May 20, 2022
A sport for people “from all walks of life” |  Sports

The disc golf community is a community unlike any other sport. Because the sport is affordable — Eugene courses are free to play and a disc costs around $12 — it’s constantly welcoming new players. The dose of success in hitting the target and being out there makes it all the more appealing to play.

“What I like about it is that I meet so many people involved in the sport,” said Ralph Huntoon, Treasurer of Eugene Disc Golf Club. “I have contact with doctors, lawyers, dentists, craftsmen, cooks, cooks – almost everyone does this sport.”

EDGC promotes these relational aspects of the sport through charity and community work, and by hosting disc golf events and tournaments. It prides itself on giving back to the community. In addition, the club has created a social circle around disc golf, making it easy to meet club members as they attend various events hosted by EDGC.

For people looking to get into disc golf, EDGC offers a circle for beginners to improve. Being out in the beautiful parts of Eugene also makes the sport easier to learn. Andy Hock, a member of Large, emphasized that being out in nature is a reward in itself and that the low stakes make disc golf more relaxing compared to other sports.

“When I’m trying to sell it to people, I always tell them there’s not a lot of things you can do when you’re really bad and still have a good time, and disc golf is absolutely one of those things,” he said he.

However, the constant improvement of the sport keeps players coming back as they try to regain that sense of accomplishment on the pitch.

Club secretary Eugene Hackler said one of the best things to see on the course is “people seeing that they’re improving.”

For Club President Michael Haines, EDGC isn’t just about the sport of disc golf, it’s about the community and relationships behind it. Haines quickly transitioned as the newly appointed club president and continues to look for ways to improve EDGC and expand the sport.

Overall, Haines said he sees the disc golf community as one that makes a difference by supporting businesses and connecting people from diverse backgrounds.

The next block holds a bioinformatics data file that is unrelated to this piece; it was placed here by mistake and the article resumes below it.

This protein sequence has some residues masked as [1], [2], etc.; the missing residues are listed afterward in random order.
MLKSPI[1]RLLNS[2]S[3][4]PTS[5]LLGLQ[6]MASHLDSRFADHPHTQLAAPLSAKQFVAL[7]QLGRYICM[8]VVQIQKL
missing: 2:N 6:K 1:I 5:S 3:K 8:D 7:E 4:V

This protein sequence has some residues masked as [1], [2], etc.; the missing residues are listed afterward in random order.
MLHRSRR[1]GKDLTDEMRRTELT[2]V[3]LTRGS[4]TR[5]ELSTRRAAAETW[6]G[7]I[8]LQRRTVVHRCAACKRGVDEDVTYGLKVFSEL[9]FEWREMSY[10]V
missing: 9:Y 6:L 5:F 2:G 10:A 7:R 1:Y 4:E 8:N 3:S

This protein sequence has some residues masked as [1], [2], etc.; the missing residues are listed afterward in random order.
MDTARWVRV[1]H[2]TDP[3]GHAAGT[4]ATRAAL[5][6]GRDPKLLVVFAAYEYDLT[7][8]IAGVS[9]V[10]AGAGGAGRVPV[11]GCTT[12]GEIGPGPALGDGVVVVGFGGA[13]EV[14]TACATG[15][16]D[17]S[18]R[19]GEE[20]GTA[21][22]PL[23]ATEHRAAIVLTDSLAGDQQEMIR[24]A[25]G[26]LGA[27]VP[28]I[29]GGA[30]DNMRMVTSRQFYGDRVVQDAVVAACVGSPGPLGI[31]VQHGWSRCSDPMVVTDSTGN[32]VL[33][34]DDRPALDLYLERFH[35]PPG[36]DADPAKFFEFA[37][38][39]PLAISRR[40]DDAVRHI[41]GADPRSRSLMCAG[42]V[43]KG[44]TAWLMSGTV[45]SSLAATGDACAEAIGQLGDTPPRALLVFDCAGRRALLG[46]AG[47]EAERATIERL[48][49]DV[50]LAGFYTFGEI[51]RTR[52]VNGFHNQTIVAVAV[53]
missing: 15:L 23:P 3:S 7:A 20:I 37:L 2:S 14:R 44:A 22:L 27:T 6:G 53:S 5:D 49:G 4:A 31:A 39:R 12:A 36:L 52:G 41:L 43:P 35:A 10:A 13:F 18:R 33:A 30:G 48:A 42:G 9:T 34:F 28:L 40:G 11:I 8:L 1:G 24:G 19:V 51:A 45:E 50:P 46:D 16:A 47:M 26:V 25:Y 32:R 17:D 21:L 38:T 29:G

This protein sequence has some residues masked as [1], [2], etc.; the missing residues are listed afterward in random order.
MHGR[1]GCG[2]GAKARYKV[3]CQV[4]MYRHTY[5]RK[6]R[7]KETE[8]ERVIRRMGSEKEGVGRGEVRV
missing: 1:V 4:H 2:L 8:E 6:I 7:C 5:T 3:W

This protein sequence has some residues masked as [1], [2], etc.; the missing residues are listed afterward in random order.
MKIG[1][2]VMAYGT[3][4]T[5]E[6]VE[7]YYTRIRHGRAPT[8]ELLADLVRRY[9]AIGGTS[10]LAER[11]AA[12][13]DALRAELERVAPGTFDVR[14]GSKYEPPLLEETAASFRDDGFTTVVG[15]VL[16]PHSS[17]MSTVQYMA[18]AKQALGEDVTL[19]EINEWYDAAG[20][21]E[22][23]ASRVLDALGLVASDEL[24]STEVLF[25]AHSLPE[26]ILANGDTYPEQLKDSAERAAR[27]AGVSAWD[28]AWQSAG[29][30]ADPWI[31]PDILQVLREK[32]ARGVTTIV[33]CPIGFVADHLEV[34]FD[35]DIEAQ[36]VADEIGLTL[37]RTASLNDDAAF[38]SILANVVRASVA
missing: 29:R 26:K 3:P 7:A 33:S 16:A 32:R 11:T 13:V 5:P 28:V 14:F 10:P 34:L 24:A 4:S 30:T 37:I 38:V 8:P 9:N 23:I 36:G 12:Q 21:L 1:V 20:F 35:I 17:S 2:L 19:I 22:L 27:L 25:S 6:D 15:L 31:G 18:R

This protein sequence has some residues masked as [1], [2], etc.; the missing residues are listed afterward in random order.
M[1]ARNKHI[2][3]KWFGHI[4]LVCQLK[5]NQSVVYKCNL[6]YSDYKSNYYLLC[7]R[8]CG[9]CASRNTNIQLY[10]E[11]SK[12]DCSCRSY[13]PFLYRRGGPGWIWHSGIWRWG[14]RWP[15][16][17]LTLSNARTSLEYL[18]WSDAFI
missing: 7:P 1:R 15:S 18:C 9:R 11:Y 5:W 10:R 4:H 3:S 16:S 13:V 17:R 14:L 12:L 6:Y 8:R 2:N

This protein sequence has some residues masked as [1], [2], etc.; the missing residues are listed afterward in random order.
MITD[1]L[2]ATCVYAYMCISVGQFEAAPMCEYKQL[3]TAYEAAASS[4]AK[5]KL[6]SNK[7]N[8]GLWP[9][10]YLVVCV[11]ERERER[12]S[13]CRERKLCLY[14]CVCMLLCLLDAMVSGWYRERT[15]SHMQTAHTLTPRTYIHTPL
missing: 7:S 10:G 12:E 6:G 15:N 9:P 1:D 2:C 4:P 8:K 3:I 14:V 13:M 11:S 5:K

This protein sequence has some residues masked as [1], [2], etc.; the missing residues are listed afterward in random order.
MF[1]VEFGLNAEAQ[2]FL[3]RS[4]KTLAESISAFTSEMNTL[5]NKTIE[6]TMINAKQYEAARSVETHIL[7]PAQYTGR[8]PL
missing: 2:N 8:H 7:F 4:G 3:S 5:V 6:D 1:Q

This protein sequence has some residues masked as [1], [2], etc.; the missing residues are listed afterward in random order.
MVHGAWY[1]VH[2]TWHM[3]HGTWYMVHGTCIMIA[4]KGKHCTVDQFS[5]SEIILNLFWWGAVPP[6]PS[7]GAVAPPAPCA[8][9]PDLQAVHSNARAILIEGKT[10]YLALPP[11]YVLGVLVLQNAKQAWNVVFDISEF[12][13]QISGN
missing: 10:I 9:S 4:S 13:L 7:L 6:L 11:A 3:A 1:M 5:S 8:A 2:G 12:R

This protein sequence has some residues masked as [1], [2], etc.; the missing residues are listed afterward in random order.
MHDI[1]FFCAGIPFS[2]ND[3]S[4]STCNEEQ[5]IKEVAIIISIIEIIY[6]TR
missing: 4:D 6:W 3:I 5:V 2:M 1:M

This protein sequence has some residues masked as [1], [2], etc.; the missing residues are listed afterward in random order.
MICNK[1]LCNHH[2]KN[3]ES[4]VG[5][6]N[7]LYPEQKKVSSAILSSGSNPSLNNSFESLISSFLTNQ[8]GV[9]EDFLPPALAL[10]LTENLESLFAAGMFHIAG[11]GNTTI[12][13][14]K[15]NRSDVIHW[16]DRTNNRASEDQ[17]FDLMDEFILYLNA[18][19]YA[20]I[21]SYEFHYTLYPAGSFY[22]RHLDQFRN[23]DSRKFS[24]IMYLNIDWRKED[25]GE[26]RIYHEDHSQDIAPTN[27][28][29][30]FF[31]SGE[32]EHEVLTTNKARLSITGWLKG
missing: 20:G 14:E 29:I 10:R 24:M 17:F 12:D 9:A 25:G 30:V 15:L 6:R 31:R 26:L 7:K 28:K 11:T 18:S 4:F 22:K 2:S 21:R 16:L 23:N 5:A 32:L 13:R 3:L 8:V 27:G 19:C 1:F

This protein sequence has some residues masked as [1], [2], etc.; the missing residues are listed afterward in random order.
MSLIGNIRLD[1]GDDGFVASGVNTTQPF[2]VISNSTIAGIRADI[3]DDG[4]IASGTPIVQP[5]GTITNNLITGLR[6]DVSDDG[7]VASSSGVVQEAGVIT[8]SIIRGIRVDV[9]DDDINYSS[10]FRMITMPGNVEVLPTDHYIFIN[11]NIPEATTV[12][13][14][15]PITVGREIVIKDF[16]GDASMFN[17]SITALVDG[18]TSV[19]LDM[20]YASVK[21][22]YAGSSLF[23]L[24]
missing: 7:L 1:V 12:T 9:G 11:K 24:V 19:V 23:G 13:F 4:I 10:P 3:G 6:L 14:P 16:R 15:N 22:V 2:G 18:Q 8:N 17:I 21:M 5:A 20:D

The Board is proud of the community work that EDGC regularly does through charity tournaments.

On February 12, 2022, EDGC is hosting the Ice Bowl Challenge with all proceeds being donated to Food for Lane County. The board also supports Uplay Disc Golf and Alliance Disc Golf, two other non-profit organizations in the area.

In addition to supporting non-profit organizations and hosting charity events, disc golf course maintenance is another volunteer job that goes unnoticed by the public.

“We set up working groups,” said ex-president and member-general Rebecca Duffy. “We keep our parks clean where our disc golf courses are. We collect rubbish. We are eliminating invasive species so our native species can thrive.”

In addition to the community work the club is involved in, disc golf events hosted by the club are popular with players.

A favorite among members is the Bag Tag League. The club sells numbered tags, each individually numbered, as part of club membership.

Each year EDGC hosts a Bag Tag Kickoff and Season Ender. Between these events, club members can compete alone as the goal is to finish with the lowest tag number.

“It creates a lot of community and a lot of fun,” said Huntoon. “The more events and fun things you have that people can attend to test their skills and develop their skills, the more people want to be a part of it.”

At the end of the season there is a cash prize for the winner with the lowest tag number. This year it was $1,200. The bag tag tournament is one of the biggest contributors to growing membership, Huntoon said.

Events like this bring club members together as a collective group.

By giving back to diverse groups and hosting fun competitive events throughout the year, EDGC has popularized the social circle and environment of disc golf in Eugene. Haines said he’s working to create more social events that aren’t necessarily geared toward disc golf.

“The kind of community the club builds for people brings together people from all walks of life who might never have had the opportunity to meet,” Haines said. “That’s one thing I really appreciate about disc golf.”

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